The Maraca

Series Cultural Heritage

The thirties and forties, a world without television, computers and plastic, but full of music. The Latin-American rhythms came from Venezuela and later from Cuba to Curaçao: música llanera, son, rumba. And with the music, the instruments followed, such as the maraca.
“The era of the calabash”, is what Elis Juliana calls the decade before the Second World War. “All kinds of things were made from it: scoops, candies and musical instruments, but unlike the bastèl, a kind of drum, the gorobí, a simple flute from a small calabash with two little holes and the raspu, the grater made from the long calabash, the maraca is not a typical Curaçao instrument. Nowadays the cheap version of the ‘rattle’ -a small dried calabash, the kalbas di mondi, filled with corn seeds or beans- is mainly sold to tourists as a souvenir. But originally, the instrument had a spiritual function. Together with drums and flutes, it was used during the rituals of the Incas, the Mayas, the Aztecs and, until recently, of the Kogi and other indigenous population groups of Latin America. “Mostly one in the hand and sometimes even tied to the feet”, says Harry Moen, leader of the music group Serenada. The Piaroa in the Amazon area still use the maraca when performing curative rituas. The maraca then contains a blue stone.

“Voices of Indians”, thus Cuban sources from the nineteenth century describe the sound of the rattle. The word maraca presumably comes from ‘mbaraca’, which means holy or divine calabash in the language of the Guarani Indians. But the Cuna Indians in the border region of Colombia and Panama, use the word nacha or nassi and the inhabitants of the Colombian llanos -the steppes or pampas- call the rattle capacho. Since the twentieth century the instrument has been generally known as maraca.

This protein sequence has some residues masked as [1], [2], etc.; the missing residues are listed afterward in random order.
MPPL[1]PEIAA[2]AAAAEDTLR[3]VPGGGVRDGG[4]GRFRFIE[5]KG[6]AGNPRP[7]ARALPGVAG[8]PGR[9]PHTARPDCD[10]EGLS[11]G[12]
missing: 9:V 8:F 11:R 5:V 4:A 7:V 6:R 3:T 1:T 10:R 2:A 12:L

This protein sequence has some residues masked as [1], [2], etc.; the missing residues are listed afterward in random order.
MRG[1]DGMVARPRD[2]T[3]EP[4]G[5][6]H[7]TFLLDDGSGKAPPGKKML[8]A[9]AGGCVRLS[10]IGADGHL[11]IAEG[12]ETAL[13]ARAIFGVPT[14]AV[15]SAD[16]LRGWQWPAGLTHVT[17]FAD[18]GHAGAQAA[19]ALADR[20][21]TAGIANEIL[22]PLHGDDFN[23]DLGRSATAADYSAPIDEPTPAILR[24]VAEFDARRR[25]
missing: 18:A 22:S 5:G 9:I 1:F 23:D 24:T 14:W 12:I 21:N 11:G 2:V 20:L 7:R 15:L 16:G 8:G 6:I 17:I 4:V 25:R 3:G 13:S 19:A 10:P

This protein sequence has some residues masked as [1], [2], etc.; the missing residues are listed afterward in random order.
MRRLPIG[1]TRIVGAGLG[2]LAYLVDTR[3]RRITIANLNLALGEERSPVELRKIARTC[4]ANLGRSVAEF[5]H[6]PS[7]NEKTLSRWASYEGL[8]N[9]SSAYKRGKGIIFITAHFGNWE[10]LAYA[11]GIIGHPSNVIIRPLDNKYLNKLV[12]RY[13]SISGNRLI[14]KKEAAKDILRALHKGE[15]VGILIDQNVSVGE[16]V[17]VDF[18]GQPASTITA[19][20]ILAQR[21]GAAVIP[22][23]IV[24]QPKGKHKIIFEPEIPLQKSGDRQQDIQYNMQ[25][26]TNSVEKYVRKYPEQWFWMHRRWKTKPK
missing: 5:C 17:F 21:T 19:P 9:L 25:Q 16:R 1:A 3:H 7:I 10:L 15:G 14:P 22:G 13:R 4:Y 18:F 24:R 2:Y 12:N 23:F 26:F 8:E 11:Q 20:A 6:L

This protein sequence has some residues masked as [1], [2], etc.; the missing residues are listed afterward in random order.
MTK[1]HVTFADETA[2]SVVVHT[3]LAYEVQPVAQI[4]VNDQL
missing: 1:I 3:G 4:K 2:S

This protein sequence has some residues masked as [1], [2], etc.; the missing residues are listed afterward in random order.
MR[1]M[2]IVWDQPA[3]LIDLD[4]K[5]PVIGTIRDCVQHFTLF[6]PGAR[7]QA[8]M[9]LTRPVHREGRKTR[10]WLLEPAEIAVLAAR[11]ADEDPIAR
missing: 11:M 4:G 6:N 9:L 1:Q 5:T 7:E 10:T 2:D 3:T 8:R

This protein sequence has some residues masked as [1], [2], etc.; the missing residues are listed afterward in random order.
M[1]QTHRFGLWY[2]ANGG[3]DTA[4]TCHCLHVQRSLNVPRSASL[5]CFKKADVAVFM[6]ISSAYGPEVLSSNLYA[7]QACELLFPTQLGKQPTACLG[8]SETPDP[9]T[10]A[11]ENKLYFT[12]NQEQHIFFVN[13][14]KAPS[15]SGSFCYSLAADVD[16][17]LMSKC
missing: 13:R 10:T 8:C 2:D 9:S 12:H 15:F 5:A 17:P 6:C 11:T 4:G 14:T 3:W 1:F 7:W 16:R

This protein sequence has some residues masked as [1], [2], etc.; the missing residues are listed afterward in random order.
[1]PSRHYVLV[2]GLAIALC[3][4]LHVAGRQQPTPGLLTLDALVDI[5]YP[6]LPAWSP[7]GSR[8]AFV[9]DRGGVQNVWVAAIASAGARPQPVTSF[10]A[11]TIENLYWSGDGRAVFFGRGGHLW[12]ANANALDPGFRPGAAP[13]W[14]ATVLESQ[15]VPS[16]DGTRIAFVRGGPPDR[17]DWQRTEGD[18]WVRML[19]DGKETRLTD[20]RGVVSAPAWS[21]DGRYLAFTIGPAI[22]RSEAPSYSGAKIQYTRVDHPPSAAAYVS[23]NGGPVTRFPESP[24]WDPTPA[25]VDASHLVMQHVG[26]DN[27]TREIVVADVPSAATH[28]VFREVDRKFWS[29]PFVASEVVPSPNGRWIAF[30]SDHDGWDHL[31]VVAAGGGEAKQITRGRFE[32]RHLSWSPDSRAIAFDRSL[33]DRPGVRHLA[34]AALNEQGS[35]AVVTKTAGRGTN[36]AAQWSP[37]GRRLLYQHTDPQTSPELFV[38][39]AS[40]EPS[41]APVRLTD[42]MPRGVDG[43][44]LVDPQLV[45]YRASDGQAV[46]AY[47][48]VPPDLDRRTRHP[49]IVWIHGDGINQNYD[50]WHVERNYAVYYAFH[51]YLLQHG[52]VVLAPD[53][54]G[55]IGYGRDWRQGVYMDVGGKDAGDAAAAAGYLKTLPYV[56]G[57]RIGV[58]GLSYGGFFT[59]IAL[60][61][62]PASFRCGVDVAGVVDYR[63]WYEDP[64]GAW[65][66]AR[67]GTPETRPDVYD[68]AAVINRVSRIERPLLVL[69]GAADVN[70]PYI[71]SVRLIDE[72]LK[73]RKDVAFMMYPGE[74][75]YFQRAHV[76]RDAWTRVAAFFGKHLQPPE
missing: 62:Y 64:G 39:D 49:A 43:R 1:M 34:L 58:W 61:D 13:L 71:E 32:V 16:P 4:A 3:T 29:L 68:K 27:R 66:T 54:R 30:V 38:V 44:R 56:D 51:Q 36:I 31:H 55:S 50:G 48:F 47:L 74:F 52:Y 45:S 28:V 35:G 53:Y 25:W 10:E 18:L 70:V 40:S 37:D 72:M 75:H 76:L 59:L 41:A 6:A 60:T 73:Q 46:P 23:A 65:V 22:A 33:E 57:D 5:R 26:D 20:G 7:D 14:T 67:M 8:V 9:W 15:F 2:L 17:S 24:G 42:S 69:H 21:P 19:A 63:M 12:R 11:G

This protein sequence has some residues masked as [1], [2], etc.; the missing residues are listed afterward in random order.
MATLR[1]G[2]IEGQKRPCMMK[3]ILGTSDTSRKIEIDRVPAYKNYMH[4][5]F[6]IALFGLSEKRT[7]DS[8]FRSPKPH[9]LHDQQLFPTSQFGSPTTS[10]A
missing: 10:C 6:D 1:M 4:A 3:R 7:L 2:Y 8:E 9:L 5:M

The maraca is found in the whole Latin American region, but especially along the Caribbean coasts of Venezuela and Colombia. Not until the thirties does Curaçao become acquainted with the rhythmical sound of the beans in the hollow calabash. Harry Moen: “At the time, there was a lot of traffic between the island and the mainland of South America. Curaçao cane-cutters, for example, brought along the maraca from Venezuela.” There, it is impossible to imagine not having a maraca player when interpreting the música llanera. At wedding parties, religious and harvest-festivals the inhabitants of the Venezuelan countryside improvise new texts and melodies for the ballads of the Llanera. The Cunas entertain their children with the sound of a nassi filled with corn seeds. During celebrations they fill the maracas with the seeds of the no tree.
“Playing the maraca is an art”, says Juliana. “That show, those tricks, can only be done by the South American, like nobody else can.” Nevertheless, dozens of trios, quartets and septets that interpret the Latino music were formed in Curaçao in the thirties and forties. Groups like Septeto Kòrsou, Grupo Britania, Conhunto La Perla and Conhunto Victoria were the talk of the town. Almost all of them had their own maraca player who, together with the bongo player, marked the rhythm of the Cuban son, the rumba and the bolero. Moen calls the Cuban technique toma i dame, take and give me. “Unlike the Venezuelan who moves his maracas up and down, the Cuban thrusts his forwards. That produces quite a different sound. The maraca that is used in Cuba for the son music sounds at any rate heavier, because it is made of leather and contains coffee beans.” The roots of the traditional Curaçao music lie in the times of slavery. The African rhythm of the tambú, the seú and the muzik di zumbi is marked on instruments like the chapi, the iron part of the hoe, the tambú grandi, the big drum, and the raspu, the grater. But not on the maraca. The soft rustling of the beans against the rind of the calabash remains once and for all the trade mark of Latin-American music.

Photocaption:
Maracas
(collection Brenneker/Juliana, NAAM)

Sources:

Interviews with Elis Juliana, Harrie Moen, Richard Doest, Gerardo Reyes.
Henk Dennert, Oude Curaçaose Muziekinstrumenten (Curaçaose Tafereeltjes), Willemstad, Curaçao (jaar onbekend)
Elis Juliana, Guia Etnologiko no.1, Willemstad, Curaçao, 1976
Paul Brenneker, Sambumbu Volkskunde van Curaçao, Aruba en Bonaire, Willemstad, Curaçao, 1973
Arte y Vida, catálogo del Museo Etnologico ‘Mons. Enzo Ceccarelli’ (Territorio Federal Amazonas), 1988
Victoria Eli Rodriquez e.a. Instrumentos de la música folclórico-popular de Cuba, Volumen 1, La Habana 1997
S. ‘Yapi’ Martijn, Kòrsou Musikal, Willemstad, Curaçao
Guillermo Abadia Morales, Instrumentos Musicales. Folklore Colombiano. 1991

Frame:
Photo by Prince Victor, Text Eva Breukink